Platform Beer Co. has always been brewing big ideas.
The small-batch 100-seat Ohio City brewery opened in 2014, ahead of Cleveland’s recent craft brew wave. In its first year, it was known for creating one-off brews and longtime loves as part of a rotating list of eight to 12 house-made drafts, such as the floral Pilsner and pale ale hybrid New Cleveland Palesner.
Two years later, co-owners Paul Benner and Justin Carson leveled up by turning the 120,000-square-foot former Leisy Brewing Co. building into a production facility and opening a second location in Columbus. It’s since created more than 600 recipes for stouts, lagers and meads, evolving from a Cleveland-based hipster hangout into a regional powerhouse.
That’s exactly why Anheuser-Busch InBev came calling. In August, the national company announced its acquisition of Platform Beer Co. As Anheuser-Busch InBev’s latest acquisition, Platform joins 13 other craft breweries, such as North Carolina-based Wicked Weed. Benner hopes the move helps double Platform’s distribution from 30,000 barrels to more than 50,000 in 2020.
“We are very proud of what we’ve built and it didn’t come overnight,” says Benner.
Although Benner has yet to see the full fruits of the deal, he’s already had pushback online from Clevelanders concerned that Platform will lose sight of what made them unique in the Cleveland market.
“[Anheuser-Busch InBev] equates acquisition with innovation,” says Ohio Craft Brewers Association deputy director Justin Hemminger in a written statement to Cleveland Magazine. “AB/InBev’s acquisitions are part of an ongoing strategy to pass off their purchased breweries as authentic and local, relying on a basic obfuscation of who truly owns the brewery and where the money goes.”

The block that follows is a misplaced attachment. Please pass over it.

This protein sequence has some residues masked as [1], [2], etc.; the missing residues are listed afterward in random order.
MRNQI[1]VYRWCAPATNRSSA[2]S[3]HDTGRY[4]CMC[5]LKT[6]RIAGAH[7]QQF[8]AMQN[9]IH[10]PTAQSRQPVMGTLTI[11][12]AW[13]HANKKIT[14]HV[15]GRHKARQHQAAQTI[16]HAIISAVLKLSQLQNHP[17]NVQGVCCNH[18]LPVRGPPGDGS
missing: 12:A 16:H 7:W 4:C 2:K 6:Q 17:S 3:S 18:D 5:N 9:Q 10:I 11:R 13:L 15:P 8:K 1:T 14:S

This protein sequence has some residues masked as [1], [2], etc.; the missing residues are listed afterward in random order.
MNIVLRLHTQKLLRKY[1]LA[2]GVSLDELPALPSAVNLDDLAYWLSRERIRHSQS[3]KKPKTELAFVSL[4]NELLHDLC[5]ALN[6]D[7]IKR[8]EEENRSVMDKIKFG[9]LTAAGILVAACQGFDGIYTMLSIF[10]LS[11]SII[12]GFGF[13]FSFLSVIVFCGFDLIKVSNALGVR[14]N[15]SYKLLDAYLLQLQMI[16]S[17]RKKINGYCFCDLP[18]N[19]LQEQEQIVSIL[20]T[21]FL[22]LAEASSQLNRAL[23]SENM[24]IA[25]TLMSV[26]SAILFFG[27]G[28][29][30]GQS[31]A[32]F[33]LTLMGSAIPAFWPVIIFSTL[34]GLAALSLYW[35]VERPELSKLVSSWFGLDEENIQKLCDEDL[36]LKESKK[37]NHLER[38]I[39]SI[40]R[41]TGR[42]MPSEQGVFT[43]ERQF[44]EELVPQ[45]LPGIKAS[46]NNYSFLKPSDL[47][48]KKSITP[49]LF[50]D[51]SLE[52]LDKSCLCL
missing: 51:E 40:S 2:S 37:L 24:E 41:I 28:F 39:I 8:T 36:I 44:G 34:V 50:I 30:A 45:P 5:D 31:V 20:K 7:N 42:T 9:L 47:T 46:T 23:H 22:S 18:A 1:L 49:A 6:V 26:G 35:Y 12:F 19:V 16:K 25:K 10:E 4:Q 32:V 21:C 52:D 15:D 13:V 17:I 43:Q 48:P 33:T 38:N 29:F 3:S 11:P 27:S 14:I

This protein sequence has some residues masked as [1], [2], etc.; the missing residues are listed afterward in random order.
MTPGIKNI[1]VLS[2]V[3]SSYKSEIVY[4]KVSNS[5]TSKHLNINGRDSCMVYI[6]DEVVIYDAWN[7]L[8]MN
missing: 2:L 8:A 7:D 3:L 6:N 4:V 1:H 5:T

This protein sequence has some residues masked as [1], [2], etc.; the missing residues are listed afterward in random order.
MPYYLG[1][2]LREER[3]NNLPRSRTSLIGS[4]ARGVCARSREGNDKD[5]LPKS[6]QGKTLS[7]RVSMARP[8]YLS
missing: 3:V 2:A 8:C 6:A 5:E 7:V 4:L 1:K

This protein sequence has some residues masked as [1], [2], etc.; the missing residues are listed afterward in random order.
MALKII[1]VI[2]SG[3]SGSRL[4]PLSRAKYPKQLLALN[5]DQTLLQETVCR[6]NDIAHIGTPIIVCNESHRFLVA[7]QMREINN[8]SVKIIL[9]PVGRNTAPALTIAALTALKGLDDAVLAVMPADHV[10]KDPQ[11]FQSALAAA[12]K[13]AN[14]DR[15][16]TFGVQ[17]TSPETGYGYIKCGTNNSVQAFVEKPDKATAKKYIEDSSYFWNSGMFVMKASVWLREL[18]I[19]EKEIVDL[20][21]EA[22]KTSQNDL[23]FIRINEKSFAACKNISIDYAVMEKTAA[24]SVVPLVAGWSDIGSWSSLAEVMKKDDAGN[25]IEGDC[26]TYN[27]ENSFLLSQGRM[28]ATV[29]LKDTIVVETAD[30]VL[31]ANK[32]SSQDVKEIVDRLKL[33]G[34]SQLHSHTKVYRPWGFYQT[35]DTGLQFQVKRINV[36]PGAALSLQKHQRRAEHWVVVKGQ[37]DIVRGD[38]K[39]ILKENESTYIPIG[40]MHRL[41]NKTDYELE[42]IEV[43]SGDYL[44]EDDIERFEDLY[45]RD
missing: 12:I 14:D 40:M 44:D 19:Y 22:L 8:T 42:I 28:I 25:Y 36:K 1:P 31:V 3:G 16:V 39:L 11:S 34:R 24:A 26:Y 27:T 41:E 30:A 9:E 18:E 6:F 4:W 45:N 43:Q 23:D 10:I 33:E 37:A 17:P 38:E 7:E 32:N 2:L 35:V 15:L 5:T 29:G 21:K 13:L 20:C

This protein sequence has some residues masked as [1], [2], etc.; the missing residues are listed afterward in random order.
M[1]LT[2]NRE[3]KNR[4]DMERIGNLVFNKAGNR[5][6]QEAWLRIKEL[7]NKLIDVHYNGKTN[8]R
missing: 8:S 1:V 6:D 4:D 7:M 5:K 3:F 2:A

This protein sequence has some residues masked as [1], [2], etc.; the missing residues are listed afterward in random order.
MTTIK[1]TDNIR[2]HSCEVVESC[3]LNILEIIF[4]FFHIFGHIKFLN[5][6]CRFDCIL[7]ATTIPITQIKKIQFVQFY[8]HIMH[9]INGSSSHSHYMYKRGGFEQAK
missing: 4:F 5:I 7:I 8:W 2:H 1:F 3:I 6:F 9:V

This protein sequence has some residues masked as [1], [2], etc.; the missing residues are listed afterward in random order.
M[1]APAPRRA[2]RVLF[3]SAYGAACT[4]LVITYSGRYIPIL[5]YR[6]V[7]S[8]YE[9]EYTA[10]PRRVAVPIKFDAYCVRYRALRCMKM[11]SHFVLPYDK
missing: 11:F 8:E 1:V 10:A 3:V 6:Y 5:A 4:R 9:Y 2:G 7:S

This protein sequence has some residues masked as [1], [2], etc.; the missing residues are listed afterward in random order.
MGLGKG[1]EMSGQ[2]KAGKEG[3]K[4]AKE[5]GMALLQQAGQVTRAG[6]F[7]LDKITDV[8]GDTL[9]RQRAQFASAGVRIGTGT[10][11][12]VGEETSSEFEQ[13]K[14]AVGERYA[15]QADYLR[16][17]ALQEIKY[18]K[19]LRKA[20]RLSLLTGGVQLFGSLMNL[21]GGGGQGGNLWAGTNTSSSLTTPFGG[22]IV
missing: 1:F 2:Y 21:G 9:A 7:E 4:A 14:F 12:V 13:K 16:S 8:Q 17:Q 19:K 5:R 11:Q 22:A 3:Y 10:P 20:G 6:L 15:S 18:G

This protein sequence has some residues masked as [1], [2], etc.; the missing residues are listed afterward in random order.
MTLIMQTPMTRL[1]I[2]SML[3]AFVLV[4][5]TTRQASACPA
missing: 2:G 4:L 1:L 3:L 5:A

Prior to this new deal, Platform had been attempting to expand by courting outside funding from banks and other sources for about a year in an effort to open Phunkenship, a barrel souring facility in the Clark-Fulton neighborhood, and additional taprooms in new markets.
Although specific financial details of the deal were not provided, Benner says he and Carson maintain some autonomy over Platform’s daily operations and its future vision. That means they’ll get to experiment with new beer styles such as seltzers and low-cal options — but it also means they’re securing a financially stable future by offering health insurance, a 401(k) and other benefits to more than 100 employees.
“We’ve never been able to offer our employees that,” says Benner. “Now we don’t have to figure that out.”
Benner hopes people will come to understand that, from his point of view, this doesn’t change the platform his brewery has run on from the very beginning.
“At the end of the day, it’s about being able to keep solid liquid in cans and there’s nothing that they are doing that is going to hinder that fact,” says Benner.